Schiano’s son suspended for rest of HS season for swearing at ref

AP

Buccaneers coach Greg Schiano has been preaching discipline at work, but may need to take a bit of that home with him as well.

Schiano’s son Joe, a sophomore linebacker at Tampa’s Berkeley Prep, has been suspended for the rest of the season after being ejected from a game for swearing at a referee, according to Mike Camunas of the Tampa Tribune.

Maybe it runs in the family, as reports described Schiano as a “bully” during his time at Rutgers, making things difficult for visiting NFL scouts.

According to a Florida High School Athletic Association report obtained by the Tribune, the younger Schiano was ejected from a game against Lennard for using profanity at a referee, which is considered a “Level 2” unsportsmanlike conduct.

That carries a six-week suspension from the FHSAA, and extends through Nov. 9, the date of his team’s last game. The school has appealed the suspension, but otherwise didn’t comment.

40 responses to “Schiano’s son suspended for rest of HS season for swearing at ref

  1. Schiano comes across like an arrogant moron. I am sure he is a descent coach, but I am sure that more than a few guys would like to throw a right hook into his jaw at times.

  2. I’m all for discipline and accountability, but I would agree that this does seem unduly harsh. If you get six games for this, what do you get for something worse – the death penalty? The rest of that game, plus perhaps one more, would have been enough to send the message.

  3. unbelievable. i’m completely serious–is this a joke? you swear at an official and you get tossed for the season? our kids are growing up to be the biggest pansies.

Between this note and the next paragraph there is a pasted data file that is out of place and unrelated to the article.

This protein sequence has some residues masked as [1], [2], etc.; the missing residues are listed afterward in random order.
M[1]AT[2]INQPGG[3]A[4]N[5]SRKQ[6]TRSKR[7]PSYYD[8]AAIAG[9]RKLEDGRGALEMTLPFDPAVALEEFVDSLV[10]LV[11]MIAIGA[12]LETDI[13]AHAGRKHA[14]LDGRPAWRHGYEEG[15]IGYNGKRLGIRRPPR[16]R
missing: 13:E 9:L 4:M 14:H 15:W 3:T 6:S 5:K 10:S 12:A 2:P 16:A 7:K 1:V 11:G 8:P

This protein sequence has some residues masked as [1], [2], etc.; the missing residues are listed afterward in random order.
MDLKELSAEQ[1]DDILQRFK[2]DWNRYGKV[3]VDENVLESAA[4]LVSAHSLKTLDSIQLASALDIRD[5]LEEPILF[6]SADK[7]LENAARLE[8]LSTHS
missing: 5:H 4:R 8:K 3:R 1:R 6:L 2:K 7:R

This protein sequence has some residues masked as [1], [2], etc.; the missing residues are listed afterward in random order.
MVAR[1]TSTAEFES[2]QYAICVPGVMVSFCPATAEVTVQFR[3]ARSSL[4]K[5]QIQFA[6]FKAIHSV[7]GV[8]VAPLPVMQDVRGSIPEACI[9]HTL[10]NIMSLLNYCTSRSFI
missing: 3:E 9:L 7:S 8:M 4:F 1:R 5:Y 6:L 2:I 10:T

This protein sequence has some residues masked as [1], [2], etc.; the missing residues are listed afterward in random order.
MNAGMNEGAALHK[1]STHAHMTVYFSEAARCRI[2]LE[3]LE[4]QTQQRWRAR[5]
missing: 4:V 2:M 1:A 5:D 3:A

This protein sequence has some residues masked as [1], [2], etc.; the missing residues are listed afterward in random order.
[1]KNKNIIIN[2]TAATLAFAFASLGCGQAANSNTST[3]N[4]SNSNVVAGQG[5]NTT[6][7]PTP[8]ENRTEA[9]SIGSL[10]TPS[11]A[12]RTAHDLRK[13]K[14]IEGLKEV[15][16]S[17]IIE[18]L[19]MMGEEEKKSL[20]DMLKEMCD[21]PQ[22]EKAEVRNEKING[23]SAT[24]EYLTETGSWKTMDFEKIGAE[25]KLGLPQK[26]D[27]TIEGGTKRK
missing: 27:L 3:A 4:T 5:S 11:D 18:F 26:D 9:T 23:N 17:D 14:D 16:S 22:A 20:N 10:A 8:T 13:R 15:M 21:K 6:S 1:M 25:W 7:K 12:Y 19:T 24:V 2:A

are kids getting kicked for the entire season for dirty hits? i doubt it. good to see we have our priorities straight.

  4. We don’t know what happened before this incident.

    Maybe he was warned that if he didn’t cool it, he’d be suspended, we don’t know.

  5. Oh, I thought that it would be for kneeling down at the ref’s foot. Gotta love that “kneel down defense” of Schiano’s!

  6. I would think it went beyond simple swearing at a ref. Probably along the lines of verbal abuse. With that in my I think the suspension would be warranted.

    You can’t let the inmates run the asylum, especially punk high school kids. Perhaps he should treat his elders and those in authority positions with a little more respect.

  7. High school rules tend to be pretty strict. When I played, we were once beating our opponent by 35 points at halftime when an opposing player called our left tackle a “fat @$$”. He replied, “Look at the scoreboard” and an official overheard him. He was ejected and automatically suspended for our next game.

  8. Good. This guy Schiano, is such a phony. Action speaks louder then words.
    The Bucs have a crappy team and Schiano is not the one

  9. When Matt Millen was in college, he was taught to say “excuse me Mr. Official, …” and then ask his question. Cussing out a ref IS a big deal when you’re a high school player, and also a college player.
    They can learn their bad behavior when they get to the NFL.

  10. I think the outrage over the length of the suspension around here is laughable. How long would you get suspended if you swore at a teacher? At least a week at my High School. Playing a High School Sport is a privilege not a a right. Whether you like it or not, you are held to a higher standard.

    And for those saying this is going to make our kids into pansies – it’s actually going to do the exact opposite. It will teach the kid to show respect to his elders. Maybe he’ll think twice about his actions/words next time.

  11. Good. I’m glad he got kicked out. The amount of disrespect in today’s youth is a joke. I appluad them for punishing him. Hopefully he learns that it’s not acceptable to talk to anyone like that, not just on a sports field.

  12. Sounds like the school system wants to make an example out of the kid. Ref probably deserved it. You don’t get suspended 6 games for swearing at a ref. Ever heard of the 1st amendment?